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6.5 DNS Dictionary Mapper

A potential attacker that wants to get a list of important servers quickly without rumbling through the net by firing noisy port-scans could for instance use DNS for scanning. First of all he might try to transfer the whole zone (see Sect. 6.3), but this could also trigger an alarm by a network intrusion detection systems and by the way, nowadays DNS server that allow a complete zone transfer to the world are really rare.

Another method to collect hostnames of a domain is the application of a DNS mapper. It reads a dictionary of common server names, appends the domain name to each of them and tries to resolve it's IP address by issuing a DNS query. If it succeeds the possibility that this host exists is quite high or you found a messy zone with zombie entries.

The following script implements a simple DNS mappers. For the dictionary we create a text file filled with possible hostnames per line.

1 #!/usr/bin/python

2

3 import sys

4 import socket

5

6 if len(sys.argv) < 3:

7 print sys.argv[0] + ": <dict_file> <domain>"

8 sys.exit(1)

9

10

11 def do_dns_lookup(name):

12 try:

13 print name + ": " + socket.gethostbyname(name)

14 except socket.gaierror, e:

15 print name + ": " + str(e)

16

17 try:

18 fh = open(sys.argv[1], "r")

19

20 for word in fh.readlines():

21 do_dns_lookup(word.strip() + "." + sys.argv[2])

22

23 fh.close()

24 except IOError:

25 print "Cannot read dictionary " + file

The only thing new in this source code should be the function socket.gethostbyname(), that simply takes a hostname and returns the IP address.

6.6 Reverse DNS Scanner

The reverse method gets you to your target quicker, at least if there are PTR records for the IP addresses. However, today this is mostly always the case, because services like SMTP rely on it for spam filtering purpose.

If you found out the net belonging to an IP by using WHOIS (Sect. 6.4) you could, in the next step, build a little script that takes the net as input in the form of 192.168.1.1-192.168.1.254. The function get_ips() splits the start and the end IP into its bytes and converts the IP into a decimal number. The while loop increments the start IP by one and converts it back to a 4 byte IP address until it reaches the end IP. Maybe you may now ask why is it coded so complicated? Why not only add one to the last number? Sure you can implement the algorithm that way and all is well as long as you don't try to scan a network larger than a class c. Thus only the last byte is available for hosts otherwise you will need an algorithm that can calculate addresses for class b and a networks.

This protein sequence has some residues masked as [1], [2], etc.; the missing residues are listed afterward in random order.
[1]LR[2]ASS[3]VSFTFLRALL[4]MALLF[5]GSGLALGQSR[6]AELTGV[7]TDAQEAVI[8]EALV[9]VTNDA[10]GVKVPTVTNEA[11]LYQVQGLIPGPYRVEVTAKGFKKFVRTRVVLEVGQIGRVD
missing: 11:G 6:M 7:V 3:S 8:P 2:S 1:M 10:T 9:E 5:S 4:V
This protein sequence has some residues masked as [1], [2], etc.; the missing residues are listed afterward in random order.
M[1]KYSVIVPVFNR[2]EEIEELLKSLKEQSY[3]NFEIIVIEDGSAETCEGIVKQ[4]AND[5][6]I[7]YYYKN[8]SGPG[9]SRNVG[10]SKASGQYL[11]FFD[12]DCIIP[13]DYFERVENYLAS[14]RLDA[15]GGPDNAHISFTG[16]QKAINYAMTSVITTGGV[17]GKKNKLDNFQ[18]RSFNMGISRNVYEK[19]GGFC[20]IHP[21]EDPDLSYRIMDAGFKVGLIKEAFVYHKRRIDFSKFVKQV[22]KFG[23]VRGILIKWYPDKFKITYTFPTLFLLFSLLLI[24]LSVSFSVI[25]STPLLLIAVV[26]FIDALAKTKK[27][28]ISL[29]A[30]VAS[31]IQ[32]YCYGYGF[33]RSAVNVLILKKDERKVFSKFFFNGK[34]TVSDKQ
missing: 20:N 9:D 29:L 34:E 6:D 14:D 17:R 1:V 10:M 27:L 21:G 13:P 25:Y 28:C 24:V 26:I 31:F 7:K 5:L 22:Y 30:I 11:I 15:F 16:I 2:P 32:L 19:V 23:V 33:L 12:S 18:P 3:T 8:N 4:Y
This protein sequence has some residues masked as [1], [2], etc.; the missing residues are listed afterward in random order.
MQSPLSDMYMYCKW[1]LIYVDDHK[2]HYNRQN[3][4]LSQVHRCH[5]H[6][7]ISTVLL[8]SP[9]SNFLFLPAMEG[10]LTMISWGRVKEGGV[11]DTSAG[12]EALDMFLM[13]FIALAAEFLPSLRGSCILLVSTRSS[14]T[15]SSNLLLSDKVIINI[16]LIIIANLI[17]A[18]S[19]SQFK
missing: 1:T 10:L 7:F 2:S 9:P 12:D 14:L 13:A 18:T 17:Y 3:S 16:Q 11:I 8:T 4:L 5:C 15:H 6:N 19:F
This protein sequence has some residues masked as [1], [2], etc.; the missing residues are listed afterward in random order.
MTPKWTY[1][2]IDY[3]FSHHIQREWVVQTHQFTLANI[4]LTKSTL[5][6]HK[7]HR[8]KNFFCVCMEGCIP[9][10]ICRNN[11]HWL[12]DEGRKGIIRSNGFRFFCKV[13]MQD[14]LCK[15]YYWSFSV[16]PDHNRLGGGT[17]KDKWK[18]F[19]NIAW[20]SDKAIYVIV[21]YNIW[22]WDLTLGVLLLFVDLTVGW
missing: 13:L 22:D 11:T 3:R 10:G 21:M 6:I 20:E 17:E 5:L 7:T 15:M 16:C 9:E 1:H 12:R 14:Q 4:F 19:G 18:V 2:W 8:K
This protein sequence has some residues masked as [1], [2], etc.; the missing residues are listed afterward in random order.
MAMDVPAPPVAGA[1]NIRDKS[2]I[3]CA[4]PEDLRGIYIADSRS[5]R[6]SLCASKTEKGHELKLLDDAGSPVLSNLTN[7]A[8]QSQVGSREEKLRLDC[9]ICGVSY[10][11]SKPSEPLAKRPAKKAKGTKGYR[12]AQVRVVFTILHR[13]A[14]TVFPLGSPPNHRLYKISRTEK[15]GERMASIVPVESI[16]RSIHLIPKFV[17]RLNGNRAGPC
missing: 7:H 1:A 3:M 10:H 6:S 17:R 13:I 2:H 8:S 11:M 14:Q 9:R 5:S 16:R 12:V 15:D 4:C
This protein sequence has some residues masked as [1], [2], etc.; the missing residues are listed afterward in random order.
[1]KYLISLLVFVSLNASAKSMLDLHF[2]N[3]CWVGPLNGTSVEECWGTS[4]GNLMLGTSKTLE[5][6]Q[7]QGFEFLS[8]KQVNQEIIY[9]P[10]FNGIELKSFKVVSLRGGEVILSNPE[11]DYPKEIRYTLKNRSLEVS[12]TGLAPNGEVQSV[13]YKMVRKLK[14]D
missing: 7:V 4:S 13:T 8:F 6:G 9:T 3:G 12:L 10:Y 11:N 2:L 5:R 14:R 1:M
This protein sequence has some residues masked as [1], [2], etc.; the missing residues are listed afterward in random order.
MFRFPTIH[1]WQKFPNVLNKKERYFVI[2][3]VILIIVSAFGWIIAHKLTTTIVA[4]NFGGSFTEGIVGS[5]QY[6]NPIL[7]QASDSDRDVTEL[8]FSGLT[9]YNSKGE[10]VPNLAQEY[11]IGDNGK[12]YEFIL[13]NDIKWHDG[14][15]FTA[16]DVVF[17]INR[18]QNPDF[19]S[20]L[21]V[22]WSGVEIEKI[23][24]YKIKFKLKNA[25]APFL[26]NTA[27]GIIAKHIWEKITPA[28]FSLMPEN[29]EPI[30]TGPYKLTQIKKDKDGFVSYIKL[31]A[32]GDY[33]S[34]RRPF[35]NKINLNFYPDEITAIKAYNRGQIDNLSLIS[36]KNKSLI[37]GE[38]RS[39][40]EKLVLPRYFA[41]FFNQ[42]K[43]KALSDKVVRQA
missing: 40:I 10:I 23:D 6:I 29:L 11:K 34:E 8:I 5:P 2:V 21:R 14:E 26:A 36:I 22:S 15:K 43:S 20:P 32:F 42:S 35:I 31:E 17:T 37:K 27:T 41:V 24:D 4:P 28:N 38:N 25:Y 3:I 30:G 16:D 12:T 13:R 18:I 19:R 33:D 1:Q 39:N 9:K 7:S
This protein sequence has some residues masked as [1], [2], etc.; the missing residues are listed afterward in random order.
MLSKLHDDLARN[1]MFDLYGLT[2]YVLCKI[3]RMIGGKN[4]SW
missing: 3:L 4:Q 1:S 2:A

1 #!/usr/bin/python

2

3 import sys

4 import socket

5 from random import randint

6

7 if len(sys.argv) < 2:

8 print sys.argv[0] + ": <start_ip>-<stop_ip>"

9 sys.exit(1)

10

11

12 def get_ips(start_ip, stop_ip):

13 ips = []

14 tmp = []

15

16 for i in start_ip.split('.'):

17 tmp.append("%02X" % long(i))

18

19 start_dec = long(''.join(tmp), 16)

20 tmp = []

21

22 for i in stop_ip.split('.'):

23 tmp.append("%02X" % long(i))

24

25 stop_dec = long(''.join(tmp), 16)

26

27 while(start_dec < stop_dec + 1):

28 bytes = []

29 bytes.append(str(int(start_dec / 16777216)))

30 rem = start_dec % 16777216

31 bytes.append(str(int(rem / 65536)))

32 rem = rem % 65536

33 bytes.append(str(int(rem / 256)))

34 rem = rem % 256

35 bytes.append(str(rem))

36 ips.append(".".join(bytes))

37 start_dec += 1

38

39 return ips

40

41

42 def dns_reverse_lookup (start_ip, stop_ip):

43 ips = get_ips(start_ip, stop_ip)

44

45 while len(ips) > 0:

46 i = randint(0, len(ips) 1)

47 lookup_ip = str(ips[i])

48

49 try:

50 print lookup_ip + ": " +

51 str(socket.gethostbyaddr(lookup_ip)[0])

52 except (socket.herror, socket.error):

53 pass

54

55 del ips[i]

56

57 start_ip, stop_ip = sys.argv[1].split('-')

58 dns_reverse_lookup(start_ip, stop_ip)

The function dns_reverse_lookup() is doing the rest of the work. It randomly iterates over the calculated IP address space and sends a reverse query with the help of the function socket.gethostbyaddr(). Errors of gethostbyaddr() like “Unknown host” get dropped by the try-except block.

Running this script on the IP addresses of the German federal bureau for radiation protection you get the following result:

./reverse-dns-scanner.py 194.94.68.0-194.94.69.255

194.94.69.75: ngainfo.bfs.de

194.94.69.82: extranet.bfs.de

194.94.69.121: bfs.de

194.94.69.77: sk.bfs.de

194.94.69.68: groupware.bfs.de

194.94.69.71: test.bfs.de

194.94.69.100: ox-groupware.bfs.de

194.94.69.70: assearchive.bfs.de

194.94.69.123: jp-files.bfs.de

194.94.69.114: ndkk.bfs.de

194.94.69.80: mx02.sz.bfs.de

194.94.69.72: isizurs.bfs.de

194.94.69.106: node1.extern.bfs.de

194.94.69.116: hrq.bfs.de

194.94.69.94: tecdovpn.sz.bfs.de

194.94.69.103: mx01.sz.bfs.de

194.94.69.117: hrqreg.bfs.de

194.94.69.122: node2.extern.bfs.de

194.94.69.118: elan.bfs.de

194.94.69.78: melodionline.bfs.de

194.94.69.74: odlinfo.bfs.de

194.94.69.69: intranet.bfs.de

194.94.69.102: fw01.sz.bfs.de

194.94.69.67: dns01.bfs.de

194.94.69.73: pvgb.bfs.de

194.94.69.107: elan.imis.bfs.de

194.94.69.104: rayvpn.bfs.de

194.94.68.1: testptr.bfs.de

194.94.69.81: burg.bfs.de

194.94.69.111: era.bfs.de

194.94.69.108: filetransfer.bfs.de

194.94.69.83: doris.bfs.de

As you can see such a scan quickly delivers interesting information about the network.

 
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